Yesterday, Jessica Dietler of Glasgow University claimed that there was a 'lack of evidence' for ISIL raising funds through the trafficking of ancient artefacts. Today that is echoed by somebody calling themselves 'Lestak de Lioncourt IV' from Liverpool John Moores University, who considers "archaeology inherently (neo)colonialist, in denial of its own criminogenic creations and, therefore, eventually and essentially state-corporate crime enhancing". He accuses me and others of "sustaining convenient (yet false) truths on heritage-funded terrorism". Perhaps the time is right for the two of them to present their evidence for their point of view. Can we please now learn what you have got?
UPDATE 26th November 2014
Ms Dietzler clearly imagines herself in the role of my old English teacher and is still insistent that we discuss my prose style, accusing me: "You deflected my original point by dragging me into a debate about ISIL/antiquities", not really seeing the irony of what she is saying about discussion of a post called 'The Dealer's Response to the Syrian Conflict Antiquity Crisis' on a blog called "Portable Antiquity Collecting and Heritage Issues".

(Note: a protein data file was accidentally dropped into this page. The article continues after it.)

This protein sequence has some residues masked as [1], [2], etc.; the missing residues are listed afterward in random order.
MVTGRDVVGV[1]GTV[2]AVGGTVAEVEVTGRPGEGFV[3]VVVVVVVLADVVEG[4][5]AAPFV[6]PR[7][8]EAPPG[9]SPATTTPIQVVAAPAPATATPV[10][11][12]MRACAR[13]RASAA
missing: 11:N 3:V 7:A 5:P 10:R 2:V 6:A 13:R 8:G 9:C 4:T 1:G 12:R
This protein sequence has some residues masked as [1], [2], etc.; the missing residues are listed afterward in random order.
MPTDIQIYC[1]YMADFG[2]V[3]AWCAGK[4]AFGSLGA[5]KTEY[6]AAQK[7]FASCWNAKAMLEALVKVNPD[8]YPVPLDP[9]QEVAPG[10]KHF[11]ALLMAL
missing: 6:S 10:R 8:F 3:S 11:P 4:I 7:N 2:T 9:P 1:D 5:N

If, however, one follows the thread back, she was referring to a post where I expressed my own opinion on what a dealer had written about the ongoing trade in Syrian antiquities - and then proceeded to say she agreed with the dealer. Her point was that my criticisms were off-mark because "he's right that evidence is lacking". Since Ms Dietzler and I both agree that it is "right to question things", and leaving aside the side issue of her acrimonious statements about my prose style, I think we all want now to hear the Glasgow academic's considered reasons for publishing such a dismissive statement about an issue that is of such concern to many. Can we please now learn what they are?
Vignette: Jessica Dietzler (from the Trafficking Culture website)